I thought it might be useful to visually document the progress of one of the portraits that I’m currently working on in a series of blog posts. This first blog in the series shows key shots of the very early stages of an oil portrait on canvas.

The double portrait features a newly married couple on their wedding day. I will provide background to the painting and the people in the portrait in a later blog and focus on the stages of development in this series. While sketches and studies of the couple were made, I am understandably reliant on photographic references for this painting.

Early Stages of a Wedding Portrait Painting in Oils

Image 1: After careful planning of the portrait composition I started by making a simple but accurate line drawing on a primed canvas. I then blocked in key areas of tone with a thin wash under-painting.

Initial underpainting of an oil portrait

Image 1 | Initial under-painting

Image 2: When I was happy with the general composition I started to quickly pick out key areas such as the facial features and hair. The brushstrokes at this stage are deliberately loose and fluid.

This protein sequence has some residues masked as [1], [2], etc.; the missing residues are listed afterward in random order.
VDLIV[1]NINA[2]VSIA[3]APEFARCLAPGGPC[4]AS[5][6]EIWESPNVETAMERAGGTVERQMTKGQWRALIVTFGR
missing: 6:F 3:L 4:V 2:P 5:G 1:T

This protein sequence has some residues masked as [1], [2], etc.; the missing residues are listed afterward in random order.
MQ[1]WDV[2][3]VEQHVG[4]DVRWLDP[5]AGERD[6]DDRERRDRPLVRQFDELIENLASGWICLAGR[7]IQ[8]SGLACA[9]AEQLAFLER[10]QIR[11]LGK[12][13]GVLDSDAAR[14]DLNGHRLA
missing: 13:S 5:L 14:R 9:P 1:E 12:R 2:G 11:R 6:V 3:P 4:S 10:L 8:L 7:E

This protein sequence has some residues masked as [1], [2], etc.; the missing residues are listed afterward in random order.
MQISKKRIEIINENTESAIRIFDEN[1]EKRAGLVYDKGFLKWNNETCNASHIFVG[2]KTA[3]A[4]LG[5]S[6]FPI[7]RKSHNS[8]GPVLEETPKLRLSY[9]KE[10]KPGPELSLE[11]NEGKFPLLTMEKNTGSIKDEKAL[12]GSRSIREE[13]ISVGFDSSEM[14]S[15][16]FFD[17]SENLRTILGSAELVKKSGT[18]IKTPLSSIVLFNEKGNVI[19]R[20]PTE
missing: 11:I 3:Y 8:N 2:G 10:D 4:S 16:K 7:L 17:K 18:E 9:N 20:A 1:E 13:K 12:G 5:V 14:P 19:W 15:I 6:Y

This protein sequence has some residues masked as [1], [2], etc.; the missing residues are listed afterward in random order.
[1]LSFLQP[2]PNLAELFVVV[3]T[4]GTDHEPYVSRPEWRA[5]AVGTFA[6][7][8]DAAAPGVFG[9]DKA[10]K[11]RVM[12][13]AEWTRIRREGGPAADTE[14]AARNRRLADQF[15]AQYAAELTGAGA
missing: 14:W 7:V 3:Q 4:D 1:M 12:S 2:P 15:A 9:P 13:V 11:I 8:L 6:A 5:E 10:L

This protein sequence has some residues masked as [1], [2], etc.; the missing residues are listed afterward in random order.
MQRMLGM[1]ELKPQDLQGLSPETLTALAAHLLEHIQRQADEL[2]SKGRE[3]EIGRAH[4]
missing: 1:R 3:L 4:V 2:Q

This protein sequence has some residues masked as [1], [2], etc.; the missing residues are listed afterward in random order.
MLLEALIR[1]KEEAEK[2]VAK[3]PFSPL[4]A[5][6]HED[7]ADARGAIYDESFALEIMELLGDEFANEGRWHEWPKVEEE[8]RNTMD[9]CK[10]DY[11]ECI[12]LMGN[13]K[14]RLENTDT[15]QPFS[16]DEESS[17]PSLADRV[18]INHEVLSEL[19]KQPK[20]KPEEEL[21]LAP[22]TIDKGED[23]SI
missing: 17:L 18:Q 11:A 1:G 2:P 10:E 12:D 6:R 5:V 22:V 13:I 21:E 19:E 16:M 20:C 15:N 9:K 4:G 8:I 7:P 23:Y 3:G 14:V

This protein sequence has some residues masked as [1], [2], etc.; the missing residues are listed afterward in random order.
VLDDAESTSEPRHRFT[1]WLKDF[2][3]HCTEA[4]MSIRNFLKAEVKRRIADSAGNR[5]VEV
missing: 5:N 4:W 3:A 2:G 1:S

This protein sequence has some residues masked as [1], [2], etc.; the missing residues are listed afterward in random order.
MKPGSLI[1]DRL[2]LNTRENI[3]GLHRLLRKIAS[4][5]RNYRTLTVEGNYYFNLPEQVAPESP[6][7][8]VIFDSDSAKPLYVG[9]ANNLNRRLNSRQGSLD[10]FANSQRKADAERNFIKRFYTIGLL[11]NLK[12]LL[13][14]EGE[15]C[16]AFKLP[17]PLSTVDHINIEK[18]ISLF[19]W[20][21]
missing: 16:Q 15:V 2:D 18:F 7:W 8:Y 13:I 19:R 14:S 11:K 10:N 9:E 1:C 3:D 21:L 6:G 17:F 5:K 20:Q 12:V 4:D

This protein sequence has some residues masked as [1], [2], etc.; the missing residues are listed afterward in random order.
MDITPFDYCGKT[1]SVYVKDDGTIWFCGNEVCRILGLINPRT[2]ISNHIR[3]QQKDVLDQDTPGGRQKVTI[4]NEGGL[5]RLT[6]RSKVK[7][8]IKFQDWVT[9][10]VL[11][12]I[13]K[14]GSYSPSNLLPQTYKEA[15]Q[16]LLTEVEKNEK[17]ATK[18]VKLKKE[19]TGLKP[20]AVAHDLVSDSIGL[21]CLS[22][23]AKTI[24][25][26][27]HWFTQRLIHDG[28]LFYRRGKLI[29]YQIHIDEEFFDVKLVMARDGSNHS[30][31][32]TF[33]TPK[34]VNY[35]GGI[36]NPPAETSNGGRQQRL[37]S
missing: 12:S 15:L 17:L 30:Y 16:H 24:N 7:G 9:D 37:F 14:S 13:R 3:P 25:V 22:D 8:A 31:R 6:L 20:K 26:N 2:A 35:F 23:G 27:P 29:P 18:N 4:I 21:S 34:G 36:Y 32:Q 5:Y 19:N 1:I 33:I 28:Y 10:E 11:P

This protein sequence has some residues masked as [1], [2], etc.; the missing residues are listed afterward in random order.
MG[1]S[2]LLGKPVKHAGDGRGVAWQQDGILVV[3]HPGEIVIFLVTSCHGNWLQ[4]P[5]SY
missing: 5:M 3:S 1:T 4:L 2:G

Loose early layer of an oil painting

Image 2 | Loose early layer


Image 3: I picked out more details such as the outline of the tiara and refined the facial features further. I started to establish the skin tones and the lighter values of the wedding dress and lilac waistcoat.

Oil portrait in progress

Image 3 | Establishing skin tones and key values

Development of Skin Tones

The images of the bride below provide a closer look at the development of the skin tones. While the quality of the photos aren’t fantastic you can still see how the layers of oil paint are built up and gradually refined.

Early Development of Skin Tones in a Portrait Painting

Early development of skin tones

Between image A and B you can see a real jump in progress as I quickly started to block in the detail over the initial under-painting wash. At this stage the brushstrokes are ‘blocky’ with only some areas slightly blended.

In image C you can see how I have started to refine the eyes, nose and mouth further and softened the skin tones compared to the previous layer of paint (in image B).

I’ll share some more shots of the portrait in progress in the coming weeks where you’ll be able to see the painting develop further as more layers are built up and fine detail is worked in.

Other Progress Updates:

Part 2 – Building up of oil paint layers and consideration of background
Part 3 – Reworking the sky and blending clouds
Part 4 – Improving the skin tones of the bride and groom
Part 5 – Refining the detail of the bouquet and wedding dress
Part 6 – Painting the tiara and a bold change to the background
Part 7 – Finishing touches and oiling out

You can now view the completed wedding portrait in my portfolio and find out more about it here.